With 12 quadruple-helix partners representing government authorities, clusters and SMEs, academia, and civil organization, SeeRRI will build an integrated framework based on literature review and co-creation with the relevant stakeholders. By mapping the territorial R&I ecosystems, SeeRRI will understand the supporting conditions for R&I and identify the stakeholders who will be involved in formulating a variety of scenarios for building a self-sustaining ecosystem in their territories. The engaged stakeholders will gain awareness and insights while participating in creative collaboration using workshops and open labs, and will thus function as multipliers and promote RRI principles in their territories and beyond. The input from stakeholders will contribute to defining and validating a framework for self-sustaining R&I ecosystems developed by the project team, which will generate concrete activities to be implemented.

Furthermore, SeeRRI will evaluate the activities carried out in the pilot territories and assess their impact at the EU level, offer concrete guidelines for policies, and suggest conditions and governance structures for the R&I ecosystems with a roadmap tool identifying RRI openings in the Smart Specialisation process.

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Our Regions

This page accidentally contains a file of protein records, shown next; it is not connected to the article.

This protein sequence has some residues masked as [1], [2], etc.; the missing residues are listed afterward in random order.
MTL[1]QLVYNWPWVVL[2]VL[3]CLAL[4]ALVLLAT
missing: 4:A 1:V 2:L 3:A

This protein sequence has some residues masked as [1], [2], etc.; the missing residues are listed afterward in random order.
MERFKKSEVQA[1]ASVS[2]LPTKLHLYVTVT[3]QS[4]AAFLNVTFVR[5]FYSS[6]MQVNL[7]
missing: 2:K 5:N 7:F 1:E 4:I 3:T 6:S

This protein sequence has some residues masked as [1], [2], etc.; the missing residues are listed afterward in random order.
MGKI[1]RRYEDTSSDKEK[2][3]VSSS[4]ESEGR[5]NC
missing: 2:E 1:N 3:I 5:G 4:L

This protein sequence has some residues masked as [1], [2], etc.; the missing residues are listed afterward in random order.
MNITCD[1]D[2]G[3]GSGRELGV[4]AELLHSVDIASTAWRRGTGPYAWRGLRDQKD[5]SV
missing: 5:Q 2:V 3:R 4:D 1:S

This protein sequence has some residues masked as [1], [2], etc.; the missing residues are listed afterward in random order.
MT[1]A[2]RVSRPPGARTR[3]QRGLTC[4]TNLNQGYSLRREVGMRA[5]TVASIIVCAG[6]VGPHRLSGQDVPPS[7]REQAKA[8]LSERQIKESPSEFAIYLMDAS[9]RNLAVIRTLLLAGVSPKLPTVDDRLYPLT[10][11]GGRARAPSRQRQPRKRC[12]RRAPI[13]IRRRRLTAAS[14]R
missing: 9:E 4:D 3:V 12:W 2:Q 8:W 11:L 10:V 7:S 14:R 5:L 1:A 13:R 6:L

Facts in brief

Funding organization
H2020-Swafs 14/2018
January 2019 – June 2021
Funding amount
2,031,612.50 €
Nordland Research Institute (NRI)
The SeeRRI Consortium is a balanced, complementary and transdisciplinary team formed by12 organisations from three European Member States (Austria, Spain and Italy) and two Associated Countries (Norway and Israel), interacting with an extensive network of Stakeholders from 3 selected territories that will provide relevant feedback at several stages of the project. The partners come from all quadruple-helix actors, government (regional authorities), business (economic cluster and SMEs), academic (research institutes and universities), and civil societal organisation (confederation of
Nordland Research Institute (NRI)
Austrian Institute of Technology (AIT)
The INNAXIS Foundation and Research Institute (INX)
WeDo | Project intelligence made easy (WeDo)
Research and Innovation Management GmbH (RIM)
University of Haifa (UH)
University of Bologna (UNIBO)
Universitat Autònoma de Barcelona (UAB)
Generalitat de Catalunya (GENCAT)
Ecoplus Niederösterreichs Wirtschftsagentur (ECOPLUS)
Nordland County (NCC)
NHO Nordland (NHO)

This project has received funding from the European Union’s Horizon 2020 research and innovation programme under grant agreement nº 824588.